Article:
October 2009 Archives: NFA Gun Trust Lawyer Blog  

October 2009 Archives

October 29, 2009

GUNPAL, Inc. is a transaction-neutral online payments platform with a philanthropic spirit

"GUNPAL, Inc. is a transaction-neutral online payments platform with a philanthropic spirit," announces Founder/CEO Ben Cannon. "It is also the first serious competitor for PayPal Inc."

A percentage of each transaction is donated to a selected charity at no additional cost to the user. The initial list of organizations includes the American Red Cross, American Cancer Society, and the Supercomputing Disease Research Center. Users can also suggest charities for consideration.

An avid supporter of constitutional rights, Cannon created a discrimination-free online payments application, starting with the recognition of the Second Amendment right to keep and bear arms.

Prohibited by PayPal's "Acceptable Use Policy", the $3 billion firearms and accessories industry has adopted GUNPAL as the payments platform of choice. "Firearms can only be sold by licensed dealers. GUNPAL is more convenient than other forms of payment as its comprehensive transaction tracking system is secure and reliable for our audits," says Mitchel Chapman of WBtactical.com, a licensed firearms dealer.

An estimated one hundred million firearm owners nationwide now have a platform with which they can trade ammunition, scopes, and other accessories securely and hassle-free. As a socially responsible company, GUNPAL directs its firearm buyers to government documentation on current firearm laws and regulations and will provide licensed dealer listings by buyers' zip codes in a future release. Having dominated the firearms niche, GUNPAL is already targeting other under-served markets with several new projects under way.

With every line of code written in-house, most of the engineering effort has been dedicated to fraud prevention. GUNPAL's unique anti-fraud and anti-phishing systems take a finer-toothed comb through customer data for maximum privacy and security. Reduced fraud cuts operating costs resulting in lower fees for most common transactions as compared to PAYPAL. Cannon's first company, GeoVario, LLC, was the natural choice for web-hosting services.

Founded in 2004, GUNPAL is a transaction-neutral online payment system that allows easy transfer of funds to anyone with an email address. Privately funded, GUNPAL has revolutionized the transfer of money with its pro-constitutional voice, unique anti-fraud approach, and philanthropic spirit. The company is expected to expand its services internationally in the near future.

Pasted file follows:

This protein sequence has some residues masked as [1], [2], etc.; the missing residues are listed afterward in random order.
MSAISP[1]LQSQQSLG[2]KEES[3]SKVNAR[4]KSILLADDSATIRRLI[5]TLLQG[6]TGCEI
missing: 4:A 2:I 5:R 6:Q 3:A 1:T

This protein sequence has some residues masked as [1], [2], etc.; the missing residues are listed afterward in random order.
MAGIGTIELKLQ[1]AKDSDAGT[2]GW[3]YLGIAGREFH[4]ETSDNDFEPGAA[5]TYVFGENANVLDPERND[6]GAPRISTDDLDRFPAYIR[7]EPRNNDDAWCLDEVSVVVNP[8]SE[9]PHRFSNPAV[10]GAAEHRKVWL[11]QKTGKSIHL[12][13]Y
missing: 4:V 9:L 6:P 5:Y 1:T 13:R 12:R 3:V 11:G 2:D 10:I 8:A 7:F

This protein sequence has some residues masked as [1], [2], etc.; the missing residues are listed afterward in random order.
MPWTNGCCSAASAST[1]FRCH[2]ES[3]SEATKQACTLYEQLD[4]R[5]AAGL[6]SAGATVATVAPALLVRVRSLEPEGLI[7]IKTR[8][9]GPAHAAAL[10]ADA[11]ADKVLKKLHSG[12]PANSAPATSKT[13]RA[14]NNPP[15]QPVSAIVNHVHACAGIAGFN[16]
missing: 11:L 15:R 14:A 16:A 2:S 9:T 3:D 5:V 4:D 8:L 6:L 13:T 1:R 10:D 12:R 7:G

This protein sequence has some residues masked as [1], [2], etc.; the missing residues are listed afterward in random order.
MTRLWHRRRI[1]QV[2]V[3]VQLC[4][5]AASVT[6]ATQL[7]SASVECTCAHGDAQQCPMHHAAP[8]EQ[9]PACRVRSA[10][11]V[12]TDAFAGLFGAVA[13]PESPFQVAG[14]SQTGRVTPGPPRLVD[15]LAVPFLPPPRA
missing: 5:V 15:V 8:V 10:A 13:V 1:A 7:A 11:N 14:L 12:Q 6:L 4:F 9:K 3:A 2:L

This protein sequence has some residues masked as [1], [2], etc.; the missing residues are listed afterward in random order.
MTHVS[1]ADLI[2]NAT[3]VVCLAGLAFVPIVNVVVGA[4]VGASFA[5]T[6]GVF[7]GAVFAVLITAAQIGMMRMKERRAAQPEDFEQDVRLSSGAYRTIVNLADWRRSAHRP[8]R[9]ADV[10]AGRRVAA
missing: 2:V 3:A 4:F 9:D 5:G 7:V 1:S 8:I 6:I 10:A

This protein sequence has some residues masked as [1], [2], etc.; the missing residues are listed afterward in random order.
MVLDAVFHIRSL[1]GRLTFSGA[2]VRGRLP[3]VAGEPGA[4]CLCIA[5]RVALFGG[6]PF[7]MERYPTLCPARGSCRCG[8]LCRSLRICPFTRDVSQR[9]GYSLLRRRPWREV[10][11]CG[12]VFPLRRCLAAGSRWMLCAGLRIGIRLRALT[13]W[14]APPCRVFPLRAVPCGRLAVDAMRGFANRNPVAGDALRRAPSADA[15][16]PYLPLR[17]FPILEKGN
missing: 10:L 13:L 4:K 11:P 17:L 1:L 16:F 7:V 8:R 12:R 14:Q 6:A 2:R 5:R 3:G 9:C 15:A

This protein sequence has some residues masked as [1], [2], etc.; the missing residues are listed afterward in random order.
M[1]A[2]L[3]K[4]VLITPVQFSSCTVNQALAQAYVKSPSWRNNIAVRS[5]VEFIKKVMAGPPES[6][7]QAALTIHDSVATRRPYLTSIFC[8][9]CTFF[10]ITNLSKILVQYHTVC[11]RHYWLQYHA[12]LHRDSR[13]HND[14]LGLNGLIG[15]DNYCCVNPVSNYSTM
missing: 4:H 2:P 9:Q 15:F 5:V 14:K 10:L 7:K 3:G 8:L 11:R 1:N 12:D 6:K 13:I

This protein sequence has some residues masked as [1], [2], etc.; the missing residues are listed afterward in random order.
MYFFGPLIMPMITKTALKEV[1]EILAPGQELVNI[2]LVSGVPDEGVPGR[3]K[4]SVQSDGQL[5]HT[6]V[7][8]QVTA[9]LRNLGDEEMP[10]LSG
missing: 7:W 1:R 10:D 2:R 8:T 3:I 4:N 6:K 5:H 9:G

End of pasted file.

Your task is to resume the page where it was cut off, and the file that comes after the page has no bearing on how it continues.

For further information and questions, please contact pr@gunpal.net or visit http://www.gunpal.net

-Ben Cannon

October 19, 2009

Tennessee Gun Rally and 50 Cal Silencer

This weekend I was up in Tennessee for a 2A rally that was sponsored by Barrett firearms. Apparently Mayor Bloomberg has come to Tennessee to declare that acts that are legal in Tennessee and most states are illegal because they end making it easier for New Yorkers to get guns.

There were lots of TV reporters and state officials. I did find it odd, that none of the TV stations covered the 2A aspect and only focused on the New York issue.

While up there I got to see a 50 Cal silencer and took a picture of it next to a 22 silencer for perspective. You would not believe how big the 50 Cal silencer is. I would guess that it was 7-10 lbs.

October 14, 2009

Free NRA Freedom Membership

nra_bw.jpgI just received an email from Wayne LaPierre asking that I let our readers know about a Free Membership in the NRA that they are offering.

This free introductory NRA membership comes with a subscription to our bi-weekly e-newsletter, The NRA Freedom Times, valuable member discounts and free admission to NRA's Annual Show which features over five acres of guns, gear and outfitter displays all for free.

If you know any non NRA members have them sign up for a free membership so that we can all work together to protect our rights.